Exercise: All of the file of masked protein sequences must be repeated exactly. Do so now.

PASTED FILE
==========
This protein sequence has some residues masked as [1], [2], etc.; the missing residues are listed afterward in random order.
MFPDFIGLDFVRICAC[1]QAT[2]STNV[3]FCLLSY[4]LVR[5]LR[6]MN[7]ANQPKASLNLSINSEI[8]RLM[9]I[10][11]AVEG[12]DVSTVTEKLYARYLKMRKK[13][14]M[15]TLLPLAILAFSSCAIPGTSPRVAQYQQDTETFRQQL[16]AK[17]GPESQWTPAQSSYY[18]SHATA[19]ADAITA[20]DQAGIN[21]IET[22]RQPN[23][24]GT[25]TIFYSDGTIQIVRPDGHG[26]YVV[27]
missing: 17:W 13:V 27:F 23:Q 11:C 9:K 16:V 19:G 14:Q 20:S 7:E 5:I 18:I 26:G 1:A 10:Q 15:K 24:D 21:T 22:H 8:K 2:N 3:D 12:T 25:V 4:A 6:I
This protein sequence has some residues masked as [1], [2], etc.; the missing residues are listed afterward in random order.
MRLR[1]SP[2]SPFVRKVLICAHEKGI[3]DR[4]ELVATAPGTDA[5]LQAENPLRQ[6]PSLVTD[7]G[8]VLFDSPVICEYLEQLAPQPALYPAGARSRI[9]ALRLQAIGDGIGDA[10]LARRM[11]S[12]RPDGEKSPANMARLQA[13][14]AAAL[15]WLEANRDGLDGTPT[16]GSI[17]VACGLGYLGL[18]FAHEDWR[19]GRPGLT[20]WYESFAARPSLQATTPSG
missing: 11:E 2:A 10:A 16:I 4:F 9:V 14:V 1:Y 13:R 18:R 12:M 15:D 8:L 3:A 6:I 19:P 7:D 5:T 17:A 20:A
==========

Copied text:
This protein sequence has some residues masked as [1], [2], etc.; the missing residues are listed afterward in random order.
MFPDFIGLDFVRICAC[1]QAT[2]STNV[3]FCLLSY[4]LVR[5]LR[6]MN[7]ANQPKASLNLSINSEI[8]RLM[9]I[10][11]AVEG[12]DVSTVTEKLYARYLKMRKK[13][14]M[15]TLLPLAILAFSSCAIPGTSPRVAQYQQDTETFRQQL[16]AK[17]GPESQWTPAQSSYY[18]SHATA[19]ADAITA[20]DQAGIN[21]IET[22]RQPN[23][24]GT[25]TIFYSDGTIQIVRPDGHG[26]YVV[27]
missing: 17:W 13:V 27:F 23:Q 11:C 9:K 16:V 19:G 14:Q 20:S 7:E 5:I 18:I 26:G 1:A 10:Q 15:K 24:D 21:T 22:H 8:K 2:N 3:D 12:T 25:V 4:A 6:I
This protein sequence has some residues masked as [1], [2], etc.; the missing residues are listed afterward in random order.
MRLR[1]SP[2]SPFVRKVLICAHEKGI[3]DR[4]ELVATAPGTDA[5]LQAENPLRQ[6]PSLVTD[7]G[8]VLFDSPVICEYLEQLAPQPALYPAGARSRI[9]ALRLQAIGDGIGDA[10]LARRM[11]S[12]RPDGEKSPANMARLQA[13][14]AAAL[15]WLEANRDGLDGTPT[16]GSI[17]VACGLGYLGL[18]FAHEDWR[19]GRPGLT[20]WYESFAARPSLQATTPSG
missing: 11:E 2:A 10:A 16:I 4:F 9:V 14:V 1:Y 13:R 18:R 12:M 15:D 8:L 3:A 6:I 19:P 7:D 5:T 17:A 20:A